Writing Notes: Green Earth by Kim Stanley Robinson

I’m a decent way into Green Earth by Kim Stanley Robinson, and I have to say I find his entire take on the DC area really distracting. I know what he’s doing, he’s using excruciating detail to prove he’s been there and knows what it looks and feels like, but for some reason having him do it to a place I know, instead of a fantastical outer space colony or whatever, just feels terribly ungenuine.

And I guess it’s because, despite his obvious legwork in researching especially the NSF building in Ballston (I used to work across the street from it and would cut through on my way to that Metro stop), he still uses tourist words for some places, or describes them in weirdly formal ways after trying to demonstrate a familiarity with the place, and it’s just jarring.

I like that he says in the introduction that any writing about the modern world has to, by definition, also be science fiction; but science fiction also is more than its setting. DC is more than its geography and climate. And climate change is more than the texture of the walls in a conference room in the West Wing of the White House.

I think there is this level of detail because he doesn’t need to make anything up about where this part of the story is set, so he winds up over-explaining the setting in an effort to prove his legitimacy to describe it. And I get that, I definitely fall into that as well: you want to prove you put in the leg work to be able to set a story in a real location. And I also think he probably does it for other locations that he knows, and I just don’t notice it because they’re not familiar to me because I don’t notice him focusing in on details that I don’t find particularly interesting or relevant.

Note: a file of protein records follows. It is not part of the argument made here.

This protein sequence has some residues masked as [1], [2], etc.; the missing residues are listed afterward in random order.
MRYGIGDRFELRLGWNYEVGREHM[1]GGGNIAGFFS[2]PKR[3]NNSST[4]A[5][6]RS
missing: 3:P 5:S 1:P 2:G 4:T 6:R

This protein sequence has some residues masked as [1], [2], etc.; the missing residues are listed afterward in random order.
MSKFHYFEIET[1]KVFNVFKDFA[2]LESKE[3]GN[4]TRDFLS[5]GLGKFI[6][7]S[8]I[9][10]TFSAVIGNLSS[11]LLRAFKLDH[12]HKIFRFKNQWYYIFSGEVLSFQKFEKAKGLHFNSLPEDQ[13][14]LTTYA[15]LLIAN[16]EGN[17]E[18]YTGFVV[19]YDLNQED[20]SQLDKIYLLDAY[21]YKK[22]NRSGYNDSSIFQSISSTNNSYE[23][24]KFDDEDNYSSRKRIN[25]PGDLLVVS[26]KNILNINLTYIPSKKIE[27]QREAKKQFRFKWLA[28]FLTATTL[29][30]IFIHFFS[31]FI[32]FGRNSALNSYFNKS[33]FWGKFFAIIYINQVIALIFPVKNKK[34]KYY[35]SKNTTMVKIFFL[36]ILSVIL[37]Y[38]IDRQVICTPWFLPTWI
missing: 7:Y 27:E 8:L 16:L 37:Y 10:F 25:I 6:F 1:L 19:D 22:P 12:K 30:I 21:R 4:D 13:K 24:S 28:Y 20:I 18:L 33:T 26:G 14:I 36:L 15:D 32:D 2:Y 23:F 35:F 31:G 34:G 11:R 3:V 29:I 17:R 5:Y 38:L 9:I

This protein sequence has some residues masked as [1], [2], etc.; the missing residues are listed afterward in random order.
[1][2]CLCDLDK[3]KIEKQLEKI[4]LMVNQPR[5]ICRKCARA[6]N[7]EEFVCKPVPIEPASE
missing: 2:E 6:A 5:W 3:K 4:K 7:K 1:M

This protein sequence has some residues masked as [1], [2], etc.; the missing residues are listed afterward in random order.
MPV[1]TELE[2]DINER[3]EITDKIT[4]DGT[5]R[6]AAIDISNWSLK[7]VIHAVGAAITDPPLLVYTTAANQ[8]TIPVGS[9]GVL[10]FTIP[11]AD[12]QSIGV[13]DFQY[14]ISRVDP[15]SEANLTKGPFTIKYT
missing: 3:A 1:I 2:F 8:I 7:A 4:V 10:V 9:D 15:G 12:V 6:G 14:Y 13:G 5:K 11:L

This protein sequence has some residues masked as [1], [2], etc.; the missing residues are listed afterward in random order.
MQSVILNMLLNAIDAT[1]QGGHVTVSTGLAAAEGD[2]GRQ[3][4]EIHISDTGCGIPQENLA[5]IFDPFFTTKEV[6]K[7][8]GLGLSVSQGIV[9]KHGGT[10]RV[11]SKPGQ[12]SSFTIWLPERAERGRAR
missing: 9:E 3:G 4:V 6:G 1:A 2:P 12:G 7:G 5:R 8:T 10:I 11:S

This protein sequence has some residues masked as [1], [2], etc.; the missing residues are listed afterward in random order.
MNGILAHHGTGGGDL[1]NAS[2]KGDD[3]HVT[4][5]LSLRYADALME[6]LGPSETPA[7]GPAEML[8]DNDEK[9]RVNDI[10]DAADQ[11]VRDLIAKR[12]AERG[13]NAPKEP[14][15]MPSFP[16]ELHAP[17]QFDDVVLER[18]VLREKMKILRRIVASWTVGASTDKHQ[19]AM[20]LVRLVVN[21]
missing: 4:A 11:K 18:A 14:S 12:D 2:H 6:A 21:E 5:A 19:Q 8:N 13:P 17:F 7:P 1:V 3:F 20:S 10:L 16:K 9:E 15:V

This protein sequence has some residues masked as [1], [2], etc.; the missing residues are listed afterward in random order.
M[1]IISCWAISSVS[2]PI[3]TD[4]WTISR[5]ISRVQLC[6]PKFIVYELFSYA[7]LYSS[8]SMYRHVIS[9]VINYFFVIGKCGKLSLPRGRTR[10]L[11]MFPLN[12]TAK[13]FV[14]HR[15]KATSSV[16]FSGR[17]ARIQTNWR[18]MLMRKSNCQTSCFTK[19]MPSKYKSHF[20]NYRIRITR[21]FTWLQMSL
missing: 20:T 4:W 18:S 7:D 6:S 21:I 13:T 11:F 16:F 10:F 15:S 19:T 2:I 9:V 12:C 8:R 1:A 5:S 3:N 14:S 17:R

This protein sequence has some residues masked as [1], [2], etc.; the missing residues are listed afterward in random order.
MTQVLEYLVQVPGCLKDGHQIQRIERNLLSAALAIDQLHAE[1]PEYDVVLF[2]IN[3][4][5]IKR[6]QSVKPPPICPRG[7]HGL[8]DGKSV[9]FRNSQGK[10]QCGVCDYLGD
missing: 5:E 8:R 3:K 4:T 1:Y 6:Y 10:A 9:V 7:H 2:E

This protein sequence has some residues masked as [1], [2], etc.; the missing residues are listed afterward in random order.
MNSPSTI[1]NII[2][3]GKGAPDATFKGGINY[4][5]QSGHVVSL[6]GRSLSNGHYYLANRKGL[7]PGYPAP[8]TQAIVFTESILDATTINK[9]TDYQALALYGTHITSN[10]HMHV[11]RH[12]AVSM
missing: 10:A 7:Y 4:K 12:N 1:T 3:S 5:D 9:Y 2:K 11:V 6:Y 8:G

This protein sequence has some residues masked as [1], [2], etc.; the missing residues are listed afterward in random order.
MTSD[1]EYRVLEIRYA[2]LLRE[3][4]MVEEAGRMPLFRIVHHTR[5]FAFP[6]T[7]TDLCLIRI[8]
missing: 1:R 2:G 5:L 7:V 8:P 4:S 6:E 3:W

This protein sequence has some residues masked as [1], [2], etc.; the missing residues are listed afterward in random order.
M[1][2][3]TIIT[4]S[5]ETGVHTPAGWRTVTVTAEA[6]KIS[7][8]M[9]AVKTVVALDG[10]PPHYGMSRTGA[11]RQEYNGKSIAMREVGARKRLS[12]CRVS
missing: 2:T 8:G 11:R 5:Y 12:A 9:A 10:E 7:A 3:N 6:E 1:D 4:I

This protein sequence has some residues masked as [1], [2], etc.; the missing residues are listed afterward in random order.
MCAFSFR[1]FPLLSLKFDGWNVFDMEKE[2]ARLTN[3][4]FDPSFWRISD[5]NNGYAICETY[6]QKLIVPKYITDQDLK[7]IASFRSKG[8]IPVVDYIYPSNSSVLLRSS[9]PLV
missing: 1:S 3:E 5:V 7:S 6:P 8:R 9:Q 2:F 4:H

But maybe, that sort of detail isn’t totally necessary. I’ve become a big fan of writers allowing less to be more; you don’t need to exhaustively document every single blade of grass when you have a story set in a real life setting. It sort of feels like word bloat. I know Robinson cut a good 300+ pages of text from his trilogy to fit it into a single volume, but I can see more places where it could have been cut more.

Who knows; maybe I’m just nitpicking? I see the seeds of a good story, but the detail is just bogging me down to the point where I don’t really care to keep going. What do you think?

comments powered by Disqus